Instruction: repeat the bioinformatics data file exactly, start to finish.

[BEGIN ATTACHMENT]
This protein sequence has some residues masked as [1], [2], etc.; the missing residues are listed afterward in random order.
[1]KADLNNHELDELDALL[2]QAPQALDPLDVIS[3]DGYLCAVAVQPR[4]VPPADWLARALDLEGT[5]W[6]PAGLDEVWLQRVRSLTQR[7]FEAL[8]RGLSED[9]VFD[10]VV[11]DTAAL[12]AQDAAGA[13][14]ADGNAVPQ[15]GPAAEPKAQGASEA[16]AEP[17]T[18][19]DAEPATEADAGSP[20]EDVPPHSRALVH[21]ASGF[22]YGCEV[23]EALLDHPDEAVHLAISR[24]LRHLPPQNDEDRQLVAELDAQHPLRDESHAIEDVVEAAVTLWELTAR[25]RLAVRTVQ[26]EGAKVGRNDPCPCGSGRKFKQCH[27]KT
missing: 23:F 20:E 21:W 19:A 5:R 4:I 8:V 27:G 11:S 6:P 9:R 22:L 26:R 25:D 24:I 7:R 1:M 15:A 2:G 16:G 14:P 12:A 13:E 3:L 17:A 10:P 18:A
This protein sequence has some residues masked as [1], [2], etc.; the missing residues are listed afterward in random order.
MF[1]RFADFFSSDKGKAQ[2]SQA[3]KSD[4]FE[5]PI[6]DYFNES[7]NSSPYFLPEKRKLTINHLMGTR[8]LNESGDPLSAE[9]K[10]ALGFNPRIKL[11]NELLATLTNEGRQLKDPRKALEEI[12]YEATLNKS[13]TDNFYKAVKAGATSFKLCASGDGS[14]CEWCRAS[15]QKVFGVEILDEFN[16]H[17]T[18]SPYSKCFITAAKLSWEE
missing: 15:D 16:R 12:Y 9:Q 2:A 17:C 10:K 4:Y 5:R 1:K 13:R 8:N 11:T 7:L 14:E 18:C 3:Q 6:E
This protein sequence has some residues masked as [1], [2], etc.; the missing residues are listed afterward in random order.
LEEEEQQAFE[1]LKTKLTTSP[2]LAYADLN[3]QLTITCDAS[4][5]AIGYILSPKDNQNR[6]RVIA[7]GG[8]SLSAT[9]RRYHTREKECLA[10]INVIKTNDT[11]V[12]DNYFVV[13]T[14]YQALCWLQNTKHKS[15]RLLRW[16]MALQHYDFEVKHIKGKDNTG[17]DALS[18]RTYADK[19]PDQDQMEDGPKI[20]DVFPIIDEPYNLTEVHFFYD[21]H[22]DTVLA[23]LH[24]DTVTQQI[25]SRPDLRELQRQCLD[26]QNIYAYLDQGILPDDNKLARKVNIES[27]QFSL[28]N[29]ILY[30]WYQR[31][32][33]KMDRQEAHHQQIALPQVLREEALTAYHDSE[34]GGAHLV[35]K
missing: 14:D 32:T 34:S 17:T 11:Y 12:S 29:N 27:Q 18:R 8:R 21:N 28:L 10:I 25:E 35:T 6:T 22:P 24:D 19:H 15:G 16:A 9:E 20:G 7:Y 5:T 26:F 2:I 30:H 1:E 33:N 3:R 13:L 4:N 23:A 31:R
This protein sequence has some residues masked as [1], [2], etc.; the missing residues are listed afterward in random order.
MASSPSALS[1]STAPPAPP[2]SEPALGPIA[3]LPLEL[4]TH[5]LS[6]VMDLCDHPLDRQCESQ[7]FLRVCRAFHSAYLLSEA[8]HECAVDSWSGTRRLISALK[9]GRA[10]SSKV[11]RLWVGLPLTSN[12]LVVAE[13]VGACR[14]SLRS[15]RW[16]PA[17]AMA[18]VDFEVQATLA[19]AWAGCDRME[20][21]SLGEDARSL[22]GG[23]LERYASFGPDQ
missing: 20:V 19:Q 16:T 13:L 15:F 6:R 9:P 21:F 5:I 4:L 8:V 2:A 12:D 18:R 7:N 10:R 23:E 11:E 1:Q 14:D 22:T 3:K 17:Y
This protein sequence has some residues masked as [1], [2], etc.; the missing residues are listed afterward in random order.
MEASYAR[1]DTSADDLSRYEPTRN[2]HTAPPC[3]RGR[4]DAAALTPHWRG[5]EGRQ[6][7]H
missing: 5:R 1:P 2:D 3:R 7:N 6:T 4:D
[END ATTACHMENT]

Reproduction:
This protein sequence has some residues masked as [1], [2], etc.; the missing residues are listed afterward in random order.
[1]KADLNNHELDELDALL[2]QAPQALDPLDVIS[3]DGYLCAVAVQPR[4]VPPADWLARALDLEGT[5]W[6]PAGLDEVWLQRVRSLTQR[7]FEAL[8]RGLSED[9]VFD[10]VV[11]DTAAL[12]AQDAAGA[13][14]ADGNAVPQ[15]GPAAEPKAQGASEA[16]AEP[17]T[18][19]DAEPATEADAGSP[20]EDVPPHSRALVH[21]ASGF[22]YGCEV[23]EALLDHPDEAVHLAISR[24]LRHLPPQNDEDRQLVAELDAQHPLRDESHAIEDVVEAAVTLWELTAR[25]RLAVRTVQ[26]EGAKVGRNDPCPCGSGRKFKQCH[27]KT
missing: 23:F 20:E 21:W 19:A 5:R 4:I 8:V 27:G 11:S 6:P 9:R 22:L 26:R 25:D 24:I 7:R 1:M 15:A 2:G 16:G 14:P 12:A 13:E 3:L 17:A 10:P 18:A
This protein sequence has some residues masked as [1], [2], etc.; the missing residues are listed afterward in random order.
MF[1]RFADFFSSDKGKAQ[2]SQA[3]KSD[4]FE[5]PI[6]DYFNES[7]NSSPYFLPEKRKLTINHLMGTR[8]LNESGDPLSAE[9]K[10]ALGFNPRIKL[11]NELLATLTNEGRQLKDPRKALEEI[12]YEATLNKS[13]TDNFYKAVKAGATSFKLCASGDGS[14]CEWCRAS[15]QKVFGVEILDEFN[16]H[17]T[18]SPYSKCFITAAKLSWEE
missing: 15:D 16:R 12:Y 9:Q 2:A 17:C 10:K 4:Y 5:R 1:K 13:R 8:N 11:T 7:L 14:E 18:C 3:Q 6:E
This protein sequence has some residues masked as [1], [2], etc.; the missing residues are listed afterward in random order.
LEEEEQQAFE[1]LKTKLTTSP[2]LAYADLN[3]QLTITCDAS[4][5]AIGYILSPKDNQNR[6]RVIA[7]GG[8]SLSAT[9]RRYHTREKECLA[10]INVIKTNDT[11]V[12]DNYFVV[13]T[14]YQALCWLQNTKHKS[15]RLLRW[16]MALQHYDFEVKHIKGKDNTG[17]DALS[18]RTYADK[19]PDQDQMEDGPKI[20]DVFPIIDEPYNLTEVHFFYD[21]H[22]DTVLA[23]LH[24]DTVTQQI[25]SRPDLRELQRQCLD[26]QNIYAYLDQGILPDDNKLARKVNIES[27]QFSL[28]N[29]ILY[30]WYQR[31][32][33]KMDRQEAHHQQIALPQVLREEALTAYHDSE[34]GGAHLV[35]K
missing: 14:D 32:T 34:S 17:T 11:Y 12:S 29:N 27:Q 18:R 8:R 21:N 28:L 10:I 25:E 35:T 6:T 22:P 24:D 19:H 15:G 16:A 9:E 20:G 7:Y 5:T 26:F 2:I 30:H 1:E 33:N 3:R 13:L 4:N 23:A 31:R
This protein sequence has some residues masked as [1], [2], etc.; the missing residues are listed afterward in random order.
MASSPSALS[1]STAPPAPP[2]SEPALGPIA[3]LPLEL[4]TH[5]LS[6]VMDLCDHPLDRQCESQ[7]FLRVCRAFHSAYLLSEA[8]HECAVDSWSGTRRLISALK[9]GRA[10]SSKV[11]RLWVGLPLTSN[12]LVVAE[13]VGACR[14]SLRS[15]RW[16]PA[17]AMA[18]VDFEVQATLA[19]AWAGCDRME[20][21]SLGEDARSL[22]GG[23]LERYASFGPDQ
missing: 20:V 19:Q 16:T 13:L 15:F 6:R 9:P 21:F 5:I 4:L 8:V 2:A 12:D 18:R 7:N 10:R 23:E 11:E 1:Q 14:D 22:T 3:K 17:Y
This protein sequence has some residues masked as [1], [2], etc.; the missing residues are listed afterward in random order.
MEASYAR[1]DTSADDLSRYEPTRN[2]HTAPPC[3]RGR[4]DAAALTPHWRG[5]EGRQ[6][7]H
missing: 5:R 1:P 2:D 3:R 7:N 6:T 4:D